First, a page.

A common mark of early recovery is lots of sleep. After the detox phase has passed and the unruly symptoms of withdrawal have finally receded, the onset of emotions and psychological work leaves someone in early recovery exhausted. Spare time during treatment is often spent napping as much as possible. Sober living life that isn’t regulated by a stream of activity or an outside job finds even more time dedicated to catching up on sleep that wasn’t gained in the regiment of intensive treatment. Years of active addiction and alcoholism can leave a person low on energy. Drinking and using takes a lot of energy: all the planning, lying, manipulating, the actual drinking and using, the hangovers, seeking out substances, avoiding withdrawals, denial, etc. Eventually it can really take a toll.

Not everyone finds a sleep cycle in recovery. People especially who have abused stimulant-type drugs long term such as cocaine, amphetamines, study drugs, methamphetamines or synthetics can find a hard time developing a natural sleep cycle. When they attempt to supplement their need for stimulation with activity, caffeine or energy drinks, they can disrupt their sleep even further. Insomnia is a sleeping disorder of it’s own accord, but there are patterns and behaviors that can contribute to not regularly getting a good night sleep. Overusing electronic devices before bedtime can keep the mind stimulated, and the special blue light from inside the screens actually tells the brain that it is daytime, so it should therefore stay awake. Eating sugary treats before bed can hyperstimulate as can consuming too much caffeine in the later hours of the day.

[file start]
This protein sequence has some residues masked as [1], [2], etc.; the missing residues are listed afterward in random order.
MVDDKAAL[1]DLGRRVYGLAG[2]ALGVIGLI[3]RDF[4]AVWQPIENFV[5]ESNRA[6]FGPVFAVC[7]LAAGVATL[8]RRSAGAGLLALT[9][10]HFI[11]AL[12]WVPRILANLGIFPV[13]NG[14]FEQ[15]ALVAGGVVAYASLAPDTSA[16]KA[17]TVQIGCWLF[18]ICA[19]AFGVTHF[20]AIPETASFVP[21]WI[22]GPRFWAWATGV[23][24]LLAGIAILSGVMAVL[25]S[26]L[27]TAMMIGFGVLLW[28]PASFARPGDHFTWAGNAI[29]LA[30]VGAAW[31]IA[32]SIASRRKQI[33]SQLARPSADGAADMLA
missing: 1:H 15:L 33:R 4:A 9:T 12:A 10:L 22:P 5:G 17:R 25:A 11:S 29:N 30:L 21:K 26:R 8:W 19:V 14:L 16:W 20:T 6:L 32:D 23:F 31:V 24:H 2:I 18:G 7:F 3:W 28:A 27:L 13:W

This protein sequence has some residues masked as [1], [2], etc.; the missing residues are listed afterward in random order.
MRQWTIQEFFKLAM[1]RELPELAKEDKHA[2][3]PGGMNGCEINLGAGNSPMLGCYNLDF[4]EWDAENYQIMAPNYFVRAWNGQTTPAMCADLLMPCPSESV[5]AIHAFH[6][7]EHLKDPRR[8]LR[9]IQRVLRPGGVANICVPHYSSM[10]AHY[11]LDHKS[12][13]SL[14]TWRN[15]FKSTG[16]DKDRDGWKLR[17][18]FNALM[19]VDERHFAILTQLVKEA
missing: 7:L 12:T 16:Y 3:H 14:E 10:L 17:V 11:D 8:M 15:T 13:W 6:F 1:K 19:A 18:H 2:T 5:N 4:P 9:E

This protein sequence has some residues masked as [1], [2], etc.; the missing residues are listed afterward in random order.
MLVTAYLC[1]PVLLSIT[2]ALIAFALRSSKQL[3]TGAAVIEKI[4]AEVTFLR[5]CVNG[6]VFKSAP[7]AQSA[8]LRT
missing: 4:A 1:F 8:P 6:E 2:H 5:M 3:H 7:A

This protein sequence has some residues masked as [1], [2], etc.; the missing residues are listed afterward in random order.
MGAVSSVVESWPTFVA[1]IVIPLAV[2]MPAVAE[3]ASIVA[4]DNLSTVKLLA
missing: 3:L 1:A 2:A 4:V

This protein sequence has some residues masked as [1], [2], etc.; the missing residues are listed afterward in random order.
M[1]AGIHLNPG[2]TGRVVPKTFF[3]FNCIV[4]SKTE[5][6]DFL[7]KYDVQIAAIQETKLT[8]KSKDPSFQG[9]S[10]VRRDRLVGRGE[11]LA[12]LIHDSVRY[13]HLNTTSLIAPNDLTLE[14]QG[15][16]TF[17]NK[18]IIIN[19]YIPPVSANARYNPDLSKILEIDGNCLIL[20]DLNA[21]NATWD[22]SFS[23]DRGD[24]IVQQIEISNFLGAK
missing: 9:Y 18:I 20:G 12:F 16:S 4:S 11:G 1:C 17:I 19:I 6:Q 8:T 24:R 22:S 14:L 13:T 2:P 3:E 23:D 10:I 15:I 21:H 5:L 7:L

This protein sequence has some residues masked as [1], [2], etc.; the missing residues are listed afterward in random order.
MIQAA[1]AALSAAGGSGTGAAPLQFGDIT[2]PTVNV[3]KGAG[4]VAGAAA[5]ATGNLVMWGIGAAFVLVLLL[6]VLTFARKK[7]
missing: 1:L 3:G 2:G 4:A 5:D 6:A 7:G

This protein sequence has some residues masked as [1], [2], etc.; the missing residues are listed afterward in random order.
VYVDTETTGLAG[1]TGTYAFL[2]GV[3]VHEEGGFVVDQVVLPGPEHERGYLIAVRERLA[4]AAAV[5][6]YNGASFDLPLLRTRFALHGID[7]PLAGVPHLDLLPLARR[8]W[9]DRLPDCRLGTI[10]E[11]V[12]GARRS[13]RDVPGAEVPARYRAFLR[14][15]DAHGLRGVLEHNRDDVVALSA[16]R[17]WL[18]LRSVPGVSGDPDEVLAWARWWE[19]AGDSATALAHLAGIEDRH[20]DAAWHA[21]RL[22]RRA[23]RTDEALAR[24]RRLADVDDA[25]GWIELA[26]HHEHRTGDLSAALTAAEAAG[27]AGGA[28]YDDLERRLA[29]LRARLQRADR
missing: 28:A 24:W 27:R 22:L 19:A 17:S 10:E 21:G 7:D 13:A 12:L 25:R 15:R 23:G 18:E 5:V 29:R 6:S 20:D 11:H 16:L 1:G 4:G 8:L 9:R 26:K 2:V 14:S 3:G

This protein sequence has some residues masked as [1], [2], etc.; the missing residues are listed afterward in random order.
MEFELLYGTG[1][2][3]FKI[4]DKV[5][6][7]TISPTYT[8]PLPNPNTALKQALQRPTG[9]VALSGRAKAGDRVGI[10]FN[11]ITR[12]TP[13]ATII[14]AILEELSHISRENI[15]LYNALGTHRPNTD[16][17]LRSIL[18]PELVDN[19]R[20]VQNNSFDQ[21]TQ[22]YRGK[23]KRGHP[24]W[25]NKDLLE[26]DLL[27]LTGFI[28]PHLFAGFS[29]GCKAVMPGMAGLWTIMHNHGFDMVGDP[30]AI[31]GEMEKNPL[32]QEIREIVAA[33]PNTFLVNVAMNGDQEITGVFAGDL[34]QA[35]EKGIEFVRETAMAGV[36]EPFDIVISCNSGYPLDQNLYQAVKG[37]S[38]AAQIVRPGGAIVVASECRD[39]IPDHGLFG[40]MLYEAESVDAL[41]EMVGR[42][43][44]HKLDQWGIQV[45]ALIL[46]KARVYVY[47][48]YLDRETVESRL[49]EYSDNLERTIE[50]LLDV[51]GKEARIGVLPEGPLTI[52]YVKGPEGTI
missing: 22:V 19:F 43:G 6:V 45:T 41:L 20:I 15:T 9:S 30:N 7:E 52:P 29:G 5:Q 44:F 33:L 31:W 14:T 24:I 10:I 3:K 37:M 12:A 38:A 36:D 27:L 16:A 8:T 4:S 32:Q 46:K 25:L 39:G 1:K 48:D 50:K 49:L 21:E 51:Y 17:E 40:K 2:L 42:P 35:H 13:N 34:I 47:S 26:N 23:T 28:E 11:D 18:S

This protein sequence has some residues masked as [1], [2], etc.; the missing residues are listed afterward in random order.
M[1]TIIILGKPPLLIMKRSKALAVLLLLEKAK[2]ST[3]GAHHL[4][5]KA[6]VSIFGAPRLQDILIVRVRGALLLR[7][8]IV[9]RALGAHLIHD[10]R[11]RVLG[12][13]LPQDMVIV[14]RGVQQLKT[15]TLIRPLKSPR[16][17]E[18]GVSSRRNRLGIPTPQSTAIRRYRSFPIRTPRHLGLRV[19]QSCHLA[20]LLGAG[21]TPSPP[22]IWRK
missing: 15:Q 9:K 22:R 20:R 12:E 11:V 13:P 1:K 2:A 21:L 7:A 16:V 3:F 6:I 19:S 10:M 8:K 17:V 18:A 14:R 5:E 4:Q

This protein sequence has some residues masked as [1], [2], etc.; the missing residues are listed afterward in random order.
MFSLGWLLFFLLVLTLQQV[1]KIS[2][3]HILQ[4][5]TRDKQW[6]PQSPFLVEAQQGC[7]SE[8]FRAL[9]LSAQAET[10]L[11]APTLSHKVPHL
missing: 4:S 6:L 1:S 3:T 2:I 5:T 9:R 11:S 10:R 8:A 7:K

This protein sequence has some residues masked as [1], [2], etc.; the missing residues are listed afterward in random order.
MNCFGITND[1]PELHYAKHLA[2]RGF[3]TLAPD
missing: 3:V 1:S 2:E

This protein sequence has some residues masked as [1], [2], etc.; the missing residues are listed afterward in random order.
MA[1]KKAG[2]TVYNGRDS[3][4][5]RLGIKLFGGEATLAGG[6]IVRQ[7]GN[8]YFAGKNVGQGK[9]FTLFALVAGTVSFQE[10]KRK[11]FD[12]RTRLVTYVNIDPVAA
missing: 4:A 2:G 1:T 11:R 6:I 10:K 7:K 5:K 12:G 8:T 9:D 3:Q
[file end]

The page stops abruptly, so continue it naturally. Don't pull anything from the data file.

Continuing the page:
Another cause of sleeplessness that should be considered in early recovery is trauma and anxiety. For thousands of people, there is a shared experience in being particularly uncomfortable come nightfall. Many addicts and alcoholics were night owls, night crawlers, and nocturnes. Some of the best – and worst- drinking or using happened when the sun went down. Still associated with active using, the brain can enter a state of anxiety, trauma or panic when night falls. By means of an inefficient coping mechanism, staying awake and ruminating on these experiences can seem like a convincing way to avoid drinking or using. Insomnia will catch up, in more ways than one.

Electing to take a sleeping aid, prescribed or natural, can be a scary thing in early recovery as developing a dependence upon any kind of drug can be frightening. More frightening are some of the side effects of not getting enough sleep. Increased likelihood of accidents, poor heart health, and an inability to think properly are just some of the ways a lack of sleep can translate into daily life.

Sound Recovery Solutions takes a holistic approach to recovery. We offer massage, chiropractic work and acupuncture to help the body regulate it’s necessary process like sleep. We know that hard work that gets done everyday in our treatment programs and value supplementing it. For more information on our individualized plans for treatment, call 561-666-7427 today.

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